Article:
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Twins even series with Tigers thanks to a series of sacrifice flies

Nothing has come easy for the Twins during their miserable start to the season, so why would a four-run lead be any different when they were on the verge of ending their five-game losing streak?

Bailey Ober was magnificent in his second consecutive start against the Detroit Tigers, giving up two hits and one run across six efficient innings. The offense delivered three runs through sacrifice flies, just the fourth time in the past decade they have had that many in a game.

But it took reliever Cole Sands stranding two runners in scoring position in the seventh inning and Matt Bowman leaving another runner on base in the eighth to secure a 4-3 victory at Target Field, the club's second home victory of the season.

"It was a game we really had to work for," Twins manager Rocco Baldelli said.

Ober did everything he could to end the losing streak himself. He retired his first 13 batters and 17 of his first 18. He didn't reach a three-ball count until he issued a two-out walk in the sixth inning, completing his first five innings in 58 pitches.

Matt Vierling provided the Tigers with their first baserunner when he hit a first-pitch fastball to center field for a single in the fifth inning. Ober, who drew swings and misses with all five pitches in his repertoire, responded by striking out his next four batters.

"I just watched my last outing and saw what they were swinging at, what they didn't swing at, what was working for me," said Ober, who threw a first-pitch strike to 17 of his 21 batters. "Then I tried to mix that up a little more. Not be as heavy on certain pitches and have an overall mix. I felt like my fastball was a little better today."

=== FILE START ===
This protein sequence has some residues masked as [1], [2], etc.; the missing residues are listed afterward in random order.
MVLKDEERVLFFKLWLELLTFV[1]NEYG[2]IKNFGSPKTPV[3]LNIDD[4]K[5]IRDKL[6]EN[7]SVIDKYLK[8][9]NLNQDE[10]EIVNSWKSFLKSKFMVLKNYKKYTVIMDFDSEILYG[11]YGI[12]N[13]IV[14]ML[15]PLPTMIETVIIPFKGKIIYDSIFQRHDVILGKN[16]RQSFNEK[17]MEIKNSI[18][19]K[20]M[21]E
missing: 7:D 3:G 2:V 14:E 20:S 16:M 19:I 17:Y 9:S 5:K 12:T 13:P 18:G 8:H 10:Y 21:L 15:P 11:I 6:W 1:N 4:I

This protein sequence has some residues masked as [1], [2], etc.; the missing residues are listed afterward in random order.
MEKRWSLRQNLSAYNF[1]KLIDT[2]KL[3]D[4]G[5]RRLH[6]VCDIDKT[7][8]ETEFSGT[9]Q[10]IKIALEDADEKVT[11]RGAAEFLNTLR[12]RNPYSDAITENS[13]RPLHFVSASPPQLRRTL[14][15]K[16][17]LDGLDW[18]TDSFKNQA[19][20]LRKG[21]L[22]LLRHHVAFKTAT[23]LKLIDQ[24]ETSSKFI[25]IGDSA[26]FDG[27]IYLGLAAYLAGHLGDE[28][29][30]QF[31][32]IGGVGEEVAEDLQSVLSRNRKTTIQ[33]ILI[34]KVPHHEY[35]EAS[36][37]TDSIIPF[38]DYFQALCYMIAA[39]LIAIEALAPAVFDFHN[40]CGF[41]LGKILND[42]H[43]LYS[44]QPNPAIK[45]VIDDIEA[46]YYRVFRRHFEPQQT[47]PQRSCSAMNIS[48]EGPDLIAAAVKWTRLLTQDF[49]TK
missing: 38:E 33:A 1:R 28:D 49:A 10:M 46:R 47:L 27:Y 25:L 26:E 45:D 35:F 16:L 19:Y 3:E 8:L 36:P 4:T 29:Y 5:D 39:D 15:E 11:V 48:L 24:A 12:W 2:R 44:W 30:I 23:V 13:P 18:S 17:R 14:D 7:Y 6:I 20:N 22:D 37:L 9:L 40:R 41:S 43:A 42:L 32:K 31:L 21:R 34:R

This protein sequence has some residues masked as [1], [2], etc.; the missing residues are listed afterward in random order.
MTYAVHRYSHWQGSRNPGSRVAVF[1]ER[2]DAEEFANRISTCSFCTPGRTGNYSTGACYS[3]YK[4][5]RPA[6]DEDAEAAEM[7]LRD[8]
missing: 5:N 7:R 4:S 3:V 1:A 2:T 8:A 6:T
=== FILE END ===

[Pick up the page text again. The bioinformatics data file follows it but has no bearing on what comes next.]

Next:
The Tigers tried two distinct approaches against Ober in their first two times through the lineup. They swung early in counts in their first at-bats against him, and it led to weak contact, including a four-pitch third inning. In Ober's second time through the lineup, when they showed more patience, he struck out six of their nine batters.

Since a disastrous first start at Kansas City to begin the season, Ober has given up eight hits and two runs in his past 17 innings (1.06 ERA) with 16 strikeouts.

"I had a coach in college that used to say, "You're only as good as your last outing,' " Ober said. "I've been following that a lot recently, but after you have that first outing, you think about it, like, 'Oh, you don't want to be known as that.' I looked at it a little bit and, in my head, I've been thinking, 'You're only as good as your next outing.' "

BOXSCORE: Twins 4, Detroit 3

MLB standings

The Twins were hitless in 10 at-bats with runners in scoring position, but they found a script to create runs. Byron Buxton opened the second inning with a double to left field, advanced to third base on a wild pitch and scored on a sacrifice fly.

In the third inning, Austin Martin pulled a leadoff double to left field, moved to third on a groundout and scored on another sac fly.

Two Detroit errors led to a pair of Twins runs in the fifth inning — Trevor Larnach lofted a third sacrifice fly after he fouled seven consecutive pitches from Tigers starter Reese Olson — and the Twins needed them. Javier Báez hit an RBI double in the seventh inning off Sands, but the Twins reliever retired the next two batters with the tying run at second base.

"The glamorous way to win is to hit the ball over the fence and pound the ball all around the park," Baldelli said. "On a day like today, it's not that easy to do that. In April and the central part of the country, it's not that easy to do that. You have to put the ball in play. You have to get runners on base, get them in scoring position and then fight to put the ball in play."